• Will your vote bring back the unicorns? Probably not right away. But not voting might bring back the dinosaurs. A few zombies are also on the ballot, hoping voter apathy will allow them to rise and feed. Mmm. Brains. Deadline for voting is 8 pm Tuesday, Nov. 6, and white ballot boxes can be found around town and on campus. Many of the races and issues in this election are too close to call. This is a time when an individual can make a difference.
• Staggering millions from corporations are being pumped into state races in the hopes of swinging the Oregon House to Republican control, and anything goes, including outright lies. Republican Dwight Coon is campaigning with deceptive TV ads and mailings against incumbent Rep. Val Hoyle in District 14. Coon’s campaign even sent out a letter claiming Coon, not Hoyle, deserves credit for the Junction City hospital and prison projects, which “have actually been harmed due to Val Hoyle’s involvement.” The letter drew sharp criticism from Gov. Kitzhaber, Rep. DeFazio, Sen. Courtney and others involved in the projects. “Oregonians should reject Dwight Coon’s fantasyland attacks,” DeFazio says. Kitzhaber says Hoyle’s leadership has been key to keeping the projects alive. Coon, meanwhile, has been caught on tape bashing Oregon’s minimum wage for agriculture workers. Bad for business.
More craziness can be found in the John Lively vs. Joe Pishioneri open race for District 12 where the Republican Pishioneri couldn’t find any substantive issues to raise so he’s aligned himself with the anti-gay, anti-choice and anti-government voters in the district, maybe hoping the national ballot will bring out the shrinking number of neo-cons in Springfield.
• It’s ironic that broadcast coverage of Hurricane Sandy gets interrupted by ads for “clean coal” and the benefits of natural gas fracking. Fossil fuel industries generate mind-boggling profits each year and they help reduce their taxable income by spending millions on advertising. Americans are being brainwashed to think everything will be just peachy if we keep drilling and mining. Why isn’t Obama pushing harder to make climate change a defining issue in this election? The issue probably doesn’t play well in focus groups. Despite the growing evidence, Americans are less concerned about climate change than they were a decade ago. Many of the fossil fuel TV ads end with an actor saying, “I’m an energy voter,” reinforcing the idea that energy policy is a political choice, rather than an issue of rational, scientific necessity. Adding to the disconnect, the mainstream media continue to ignore climate change as they report on increasingly bizarre, climate-related disasters.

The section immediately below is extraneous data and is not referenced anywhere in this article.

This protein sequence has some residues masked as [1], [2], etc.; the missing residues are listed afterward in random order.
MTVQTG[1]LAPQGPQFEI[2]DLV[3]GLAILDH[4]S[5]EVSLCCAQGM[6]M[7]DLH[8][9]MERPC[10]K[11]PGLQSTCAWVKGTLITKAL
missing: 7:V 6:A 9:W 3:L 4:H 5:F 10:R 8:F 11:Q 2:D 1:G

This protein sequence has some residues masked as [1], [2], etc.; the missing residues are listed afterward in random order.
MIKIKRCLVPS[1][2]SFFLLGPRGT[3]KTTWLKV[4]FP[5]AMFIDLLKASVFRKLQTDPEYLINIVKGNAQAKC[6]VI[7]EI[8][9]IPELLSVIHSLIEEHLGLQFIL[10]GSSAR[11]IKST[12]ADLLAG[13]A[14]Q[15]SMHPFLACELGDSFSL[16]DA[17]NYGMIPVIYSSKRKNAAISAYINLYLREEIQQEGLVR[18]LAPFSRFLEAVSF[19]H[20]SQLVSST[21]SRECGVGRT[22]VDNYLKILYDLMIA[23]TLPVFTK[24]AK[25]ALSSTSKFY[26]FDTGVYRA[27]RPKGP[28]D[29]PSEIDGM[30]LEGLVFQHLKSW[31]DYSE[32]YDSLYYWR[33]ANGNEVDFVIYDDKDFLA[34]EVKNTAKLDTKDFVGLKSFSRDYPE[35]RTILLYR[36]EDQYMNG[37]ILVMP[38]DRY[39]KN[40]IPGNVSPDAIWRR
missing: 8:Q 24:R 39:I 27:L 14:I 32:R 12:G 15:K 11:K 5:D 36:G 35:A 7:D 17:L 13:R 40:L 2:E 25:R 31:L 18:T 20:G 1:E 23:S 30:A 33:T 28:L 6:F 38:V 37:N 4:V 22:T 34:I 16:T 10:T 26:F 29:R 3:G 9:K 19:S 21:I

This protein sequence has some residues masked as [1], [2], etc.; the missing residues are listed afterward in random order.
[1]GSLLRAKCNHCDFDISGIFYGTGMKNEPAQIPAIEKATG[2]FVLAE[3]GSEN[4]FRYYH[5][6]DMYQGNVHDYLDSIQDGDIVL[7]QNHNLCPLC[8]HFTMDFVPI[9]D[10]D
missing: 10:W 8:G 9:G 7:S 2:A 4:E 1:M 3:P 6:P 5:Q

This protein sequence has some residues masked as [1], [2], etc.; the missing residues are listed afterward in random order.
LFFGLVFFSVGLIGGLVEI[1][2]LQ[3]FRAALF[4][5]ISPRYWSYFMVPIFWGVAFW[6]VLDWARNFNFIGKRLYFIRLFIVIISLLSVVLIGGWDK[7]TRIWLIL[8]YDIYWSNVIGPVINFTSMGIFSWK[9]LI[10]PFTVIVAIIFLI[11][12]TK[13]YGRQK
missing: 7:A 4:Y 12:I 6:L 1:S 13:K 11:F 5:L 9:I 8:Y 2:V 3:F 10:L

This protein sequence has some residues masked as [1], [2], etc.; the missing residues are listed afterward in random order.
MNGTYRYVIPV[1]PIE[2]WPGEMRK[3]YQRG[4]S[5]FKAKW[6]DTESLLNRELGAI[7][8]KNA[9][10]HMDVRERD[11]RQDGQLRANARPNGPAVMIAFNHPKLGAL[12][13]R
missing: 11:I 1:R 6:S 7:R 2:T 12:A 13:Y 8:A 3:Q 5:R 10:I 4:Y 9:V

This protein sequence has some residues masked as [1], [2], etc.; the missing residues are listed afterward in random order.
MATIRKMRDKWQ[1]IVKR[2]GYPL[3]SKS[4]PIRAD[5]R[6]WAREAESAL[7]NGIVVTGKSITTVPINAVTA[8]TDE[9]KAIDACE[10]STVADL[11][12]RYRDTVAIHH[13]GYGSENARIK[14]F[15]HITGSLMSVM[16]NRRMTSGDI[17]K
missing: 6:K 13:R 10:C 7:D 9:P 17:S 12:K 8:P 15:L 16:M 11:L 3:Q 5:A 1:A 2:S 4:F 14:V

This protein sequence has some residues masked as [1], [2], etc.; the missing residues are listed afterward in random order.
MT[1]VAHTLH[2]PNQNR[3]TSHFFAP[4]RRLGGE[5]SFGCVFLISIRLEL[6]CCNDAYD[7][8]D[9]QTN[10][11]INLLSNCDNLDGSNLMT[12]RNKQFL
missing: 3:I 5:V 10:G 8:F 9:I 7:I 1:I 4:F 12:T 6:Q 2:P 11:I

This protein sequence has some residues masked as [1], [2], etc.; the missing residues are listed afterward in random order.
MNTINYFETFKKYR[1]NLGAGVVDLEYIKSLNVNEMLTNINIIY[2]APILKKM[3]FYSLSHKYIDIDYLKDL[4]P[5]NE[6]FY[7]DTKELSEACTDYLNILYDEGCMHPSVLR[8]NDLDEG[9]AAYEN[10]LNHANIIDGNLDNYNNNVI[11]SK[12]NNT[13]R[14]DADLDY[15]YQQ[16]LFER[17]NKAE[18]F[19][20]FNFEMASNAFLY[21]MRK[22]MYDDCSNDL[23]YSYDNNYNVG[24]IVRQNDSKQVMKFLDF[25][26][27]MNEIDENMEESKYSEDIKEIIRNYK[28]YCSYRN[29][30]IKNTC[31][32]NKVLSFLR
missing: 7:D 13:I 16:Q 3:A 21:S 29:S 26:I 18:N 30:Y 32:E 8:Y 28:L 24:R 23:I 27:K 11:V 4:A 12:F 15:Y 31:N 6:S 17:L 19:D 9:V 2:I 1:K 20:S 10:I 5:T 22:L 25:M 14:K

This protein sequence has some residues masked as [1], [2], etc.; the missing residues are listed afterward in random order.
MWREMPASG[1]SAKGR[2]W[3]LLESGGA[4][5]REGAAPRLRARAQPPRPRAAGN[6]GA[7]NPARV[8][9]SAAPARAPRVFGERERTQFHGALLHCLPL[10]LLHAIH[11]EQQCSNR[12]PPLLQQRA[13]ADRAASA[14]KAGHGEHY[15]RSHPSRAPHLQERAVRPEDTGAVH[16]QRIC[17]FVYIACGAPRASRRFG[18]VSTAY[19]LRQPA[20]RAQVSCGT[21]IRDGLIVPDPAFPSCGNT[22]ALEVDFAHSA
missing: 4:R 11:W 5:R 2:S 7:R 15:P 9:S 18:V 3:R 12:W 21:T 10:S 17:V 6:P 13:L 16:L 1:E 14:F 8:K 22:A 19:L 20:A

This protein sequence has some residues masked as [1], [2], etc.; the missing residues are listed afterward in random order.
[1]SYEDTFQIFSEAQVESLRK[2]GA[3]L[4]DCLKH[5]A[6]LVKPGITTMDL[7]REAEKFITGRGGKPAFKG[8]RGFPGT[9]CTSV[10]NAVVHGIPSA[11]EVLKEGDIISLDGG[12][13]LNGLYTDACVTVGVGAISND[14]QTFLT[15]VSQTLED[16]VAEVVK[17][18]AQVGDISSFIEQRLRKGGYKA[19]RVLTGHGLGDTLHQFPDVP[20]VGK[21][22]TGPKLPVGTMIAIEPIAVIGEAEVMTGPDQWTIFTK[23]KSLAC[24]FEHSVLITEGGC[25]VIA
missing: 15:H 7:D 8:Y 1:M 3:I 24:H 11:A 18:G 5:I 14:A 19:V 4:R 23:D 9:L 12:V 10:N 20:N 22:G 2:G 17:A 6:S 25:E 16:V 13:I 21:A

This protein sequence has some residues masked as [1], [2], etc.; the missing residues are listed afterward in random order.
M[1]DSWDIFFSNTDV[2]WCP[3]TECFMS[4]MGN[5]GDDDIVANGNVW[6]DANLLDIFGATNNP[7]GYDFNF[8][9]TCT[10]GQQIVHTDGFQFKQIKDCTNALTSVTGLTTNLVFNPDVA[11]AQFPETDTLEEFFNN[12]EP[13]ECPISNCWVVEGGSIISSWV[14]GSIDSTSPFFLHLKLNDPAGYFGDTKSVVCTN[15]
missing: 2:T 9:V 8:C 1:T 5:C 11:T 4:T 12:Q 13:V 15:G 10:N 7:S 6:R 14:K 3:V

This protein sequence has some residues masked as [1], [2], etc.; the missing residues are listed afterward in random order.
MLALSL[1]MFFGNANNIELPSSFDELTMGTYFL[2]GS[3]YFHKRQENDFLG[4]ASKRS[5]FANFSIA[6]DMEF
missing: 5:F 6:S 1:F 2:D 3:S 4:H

• Bethel School District Measure 20-209 deserves a “yes” vote and we’ve added that measure to our endorsements this week, thanks to reader feedback. This measure authorizes $49.5 million in bond sales to replace two 1950s-era elementary schools, Fairfield and Malabon, and do repairs and upgrades, including new textbooks and computers. Earlier bonds are being paid off so the tax rate for Bethel residents will remain the same.
• Here’s a suggestion for Barack Obama when he returns to the White House, please. Send Timothy Geithner and his buddies back to Wall Street. Bring in Robert Kuttner and Phil Angelides, both recent speakers in Eugene under the “Capitalism and the Common Good” theme of the Wayne Morse Center for Law and Politics at the UO. Founder of The American Prospect magazine, Kuttner wrote A Presidency in Peril in 2010, a book that should have stirred Obama to listen to this powerful progressive voice. Angelides, former state treasurer of California, flew east at the invitation of Nancy Pelosi to head the Financial Crisis Inquiry Commission in July 2009. Speaking in Eugene Oct. 29, he noted “very little change … business as usual” on Wall Street four years after the crisis. Both Angelides and Kuttner are strong supporters of Obama rather than Romney, but they speak with urgency about the need to curb Wall Street’s power.
• Oregon footballers have flown past all the competition this season, but that should change when the Ducks head for USC this Saturday. USC has lost two games and may appear to be struggling, but USC is still USC and still attracts elite athletes. Oregon has relied on better, faster athletes to whip teams this year. Against USC, Oregon won’t have that advantage. Every USC recruiting class over the past four years has been ranked substantially higher than Oregon’s. USC’s passing game combines experience at quarterback and talent at receiver, so look for USC to throw the ball all over the field. Playing at home, USC’s athletes and experience will push the Trojans past the Ducks by seven.